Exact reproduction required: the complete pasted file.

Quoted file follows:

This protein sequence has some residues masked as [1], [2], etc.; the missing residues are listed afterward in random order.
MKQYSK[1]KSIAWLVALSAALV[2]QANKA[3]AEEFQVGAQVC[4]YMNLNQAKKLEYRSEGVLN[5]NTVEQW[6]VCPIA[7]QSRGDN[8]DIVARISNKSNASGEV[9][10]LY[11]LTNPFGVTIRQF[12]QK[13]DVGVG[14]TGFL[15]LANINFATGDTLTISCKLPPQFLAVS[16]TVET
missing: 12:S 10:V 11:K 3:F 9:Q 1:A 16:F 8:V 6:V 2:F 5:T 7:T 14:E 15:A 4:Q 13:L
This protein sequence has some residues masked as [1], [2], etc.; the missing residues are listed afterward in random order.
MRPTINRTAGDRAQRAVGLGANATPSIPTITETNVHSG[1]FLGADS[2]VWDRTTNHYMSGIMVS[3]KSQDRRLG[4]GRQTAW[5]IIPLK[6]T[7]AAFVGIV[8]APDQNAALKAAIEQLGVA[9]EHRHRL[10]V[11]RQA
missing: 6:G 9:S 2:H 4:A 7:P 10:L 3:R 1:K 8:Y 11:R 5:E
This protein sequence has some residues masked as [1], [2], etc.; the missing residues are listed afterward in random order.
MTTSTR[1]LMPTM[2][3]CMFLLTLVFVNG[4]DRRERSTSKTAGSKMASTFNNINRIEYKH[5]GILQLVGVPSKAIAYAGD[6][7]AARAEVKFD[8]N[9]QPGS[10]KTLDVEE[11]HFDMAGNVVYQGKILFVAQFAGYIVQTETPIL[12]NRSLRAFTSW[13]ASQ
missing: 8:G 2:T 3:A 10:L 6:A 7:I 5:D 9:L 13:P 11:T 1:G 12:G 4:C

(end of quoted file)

This protein sequence has some residues masked as [1], [2], etc.; the missing residues are listed afterward in random order.
MKQYSK[1]KSIAWLVALSAALV[2]QANKA[3]AEEFQVGAQVC[4]YMNLNQAKKLEYRSEGVLN[5]NTVEQW[6]VCPIA[7]QSRGDN[8]DIVARISNKSNASGEV[9][10]LY[11]LTNPFGVTIRQF[12]QK[13]DVGVG[14]TGFL[15]LANINFATGDTLTISCKLPPQFLAVS[16]TVET
missing: 12:S 10:V 11:K 3:F 9:Q 1:A 16:F 8:V 6:V 2:F 5:T 7:T 14:E 15:A 4:Q 13:L
This protein sequence has some residues masked as [1], [2], etc.; the missing residues are listed afterward in random order.
MRPTINRTAGDRAQRAVGLGANATPSIPTITETNVHSG[1]FLGADS[2]VWDRTTNHYMSGIMVS[3]KSQDRRLG[4]GRQTAW[5]IIPLK[6]T[7]AAFVGIV[8]APDQNAALKAAIEQLGVA[9]EHRHRL[10]V[11]RQA
missing: 6:G 9:S 2:H 4:A 7:P 10:L 3:R 1:K 8:Y 11:R 5:E
This protein sequence has some residues masked as [1], [2], etc.; the missing residues are listed afterward in random order.
MTTSTR[1]LMPTM[2][3]CMFLLTLVFVNG[4]DRRERSTSKTAGSKMASTFNNINRIEYKH[5]GILQLVGVPSKAIAYAGD[6][7]AARAEVKFD[8]N[9]QPGS[10]KTLDVEE[11]HFDMAGNVVYQGKILFVAQFAGYIVQTETPIL[12]NRSLRAFTSW[13]ASQ
missing: 8:G 2:T 3:A 10:L 6:A 7:I 5:D 9:L 13:P 11:T 1:G 12:G 4:C